What You Need To Ask When Considering A Red Dot For Your Pistol


There’s no question that red dot optics on pistols (especially concealed carry size firearms) is all the rage, and (in many people’s eyes) with good reason. After all, red dots can improve shooting accuracy, and that’s something that we all want. Because if you have to pull the trigger, you want to be as absolutely sure as possible that you’ll only hit what you’re aiming at.

But like so many other subjects, deciding to get a red dot for your pistol isn’t just a simple thing to consider, and there are multiple factors that you will want to think about.

Fortunately, J. Scott Rupp has some thoughts on this subject that are worth thinking through.


First is the question: Should you even use a red dot for your pistol? Rupp writes, “If you’re willing to train regularly, a red dot is superior. If you’re not, maybe stick with iron sights.” And he’s got a point. Because it can take some getting used to to as far as learning how to always draw and aim so that you get the image of the dot in your field of vision. If you’re not willing to take the time to learn to habitually do that, a red dot may not be something that helps you. If you are willing to do the training, though, a red dot can certainly help your accuracy.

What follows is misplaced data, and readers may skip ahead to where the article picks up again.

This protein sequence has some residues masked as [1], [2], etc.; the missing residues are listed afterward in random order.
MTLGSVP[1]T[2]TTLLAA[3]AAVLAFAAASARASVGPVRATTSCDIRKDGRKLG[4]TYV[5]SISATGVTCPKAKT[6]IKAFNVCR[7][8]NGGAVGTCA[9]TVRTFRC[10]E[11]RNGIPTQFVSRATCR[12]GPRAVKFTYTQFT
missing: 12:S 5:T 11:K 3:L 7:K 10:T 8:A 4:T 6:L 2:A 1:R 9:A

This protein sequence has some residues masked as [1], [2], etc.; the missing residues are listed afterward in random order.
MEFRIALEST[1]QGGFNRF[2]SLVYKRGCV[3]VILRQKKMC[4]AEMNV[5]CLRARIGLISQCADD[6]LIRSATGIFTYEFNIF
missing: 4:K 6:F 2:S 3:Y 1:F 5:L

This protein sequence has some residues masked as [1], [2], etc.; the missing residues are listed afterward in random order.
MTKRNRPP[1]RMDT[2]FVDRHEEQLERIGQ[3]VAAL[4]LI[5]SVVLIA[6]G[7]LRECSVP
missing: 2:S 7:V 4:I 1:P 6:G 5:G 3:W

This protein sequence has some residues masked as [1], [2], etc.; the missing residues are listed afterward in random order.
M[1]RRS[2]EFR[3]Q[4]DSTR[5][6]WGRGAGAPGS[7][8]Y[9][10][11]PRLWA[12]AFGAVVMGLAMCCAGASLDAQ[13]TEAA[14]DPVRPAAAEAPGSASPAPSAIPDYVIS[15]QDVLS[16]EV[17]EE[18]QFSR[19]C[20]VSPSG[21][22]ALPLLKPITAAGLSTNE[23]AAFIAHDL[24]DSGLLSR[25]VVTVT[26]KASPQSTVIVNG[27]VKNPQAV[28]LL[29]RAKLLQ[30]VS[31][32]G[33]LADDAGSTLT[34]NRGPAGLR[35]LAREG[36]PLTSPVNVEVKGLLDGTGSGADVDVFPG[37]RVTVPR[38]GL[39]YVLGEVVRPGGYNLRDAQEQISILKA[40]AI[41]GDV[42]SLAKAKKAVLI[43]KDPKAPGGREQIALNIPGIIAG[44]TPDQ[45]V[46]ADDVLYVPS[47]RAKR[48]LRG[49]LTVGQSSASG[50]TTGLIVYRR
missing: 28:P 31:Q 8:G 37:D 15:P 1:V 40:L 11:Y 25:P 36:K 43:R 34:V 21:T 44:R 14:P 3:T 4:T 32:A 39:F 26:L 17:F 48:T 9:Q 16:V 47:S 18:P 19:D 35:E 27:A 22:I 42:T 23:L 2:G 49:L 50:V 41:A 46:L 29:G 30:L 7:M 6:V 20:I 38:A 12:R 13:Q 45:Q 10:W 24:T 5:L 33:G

If you decide that you want a red dot for your pistol, Ruff also mentions that you should take a few other things into consideration such as what type of of sight to get. While reflex style sites are, by far, the more popular types for handguns because they tend to be smaller and lighter, enclosed sights (which look more like the sights that you normally see on rifles) can be more rugged and can keep the sight’s lens cleaner.

Other considerations, if you’ve already decided to get a sight, are what size dot for your sight (yes, they come in different sizes. Too small may be harder to see, too big may obscure what you’re aiming at when looking through the sight), power sources (such as can you replace the battery without removing the sight from your pistol, does it have automatic off, etc.), and what red dots will fit on your pistol (yes, there are different “footprints” that will fit certain pistols but not others).

So, if you’re considering getting a red dot sight for your pistol, it may be wise to take all five of these factors into consideration before making your purchase decision.



  1. The one thing that has kept me from putting a Red Dot on one of my pistols is the fact that I’d either have to replace the slides, or have a slide milled to accept a Red Dot. In this Bidenonomy, that’s an expense I just can’t afford.

  2. Hi this is Ronald Dansie i was wandering if these red dot sights are made to fit a Walther PK380 and how sells it?

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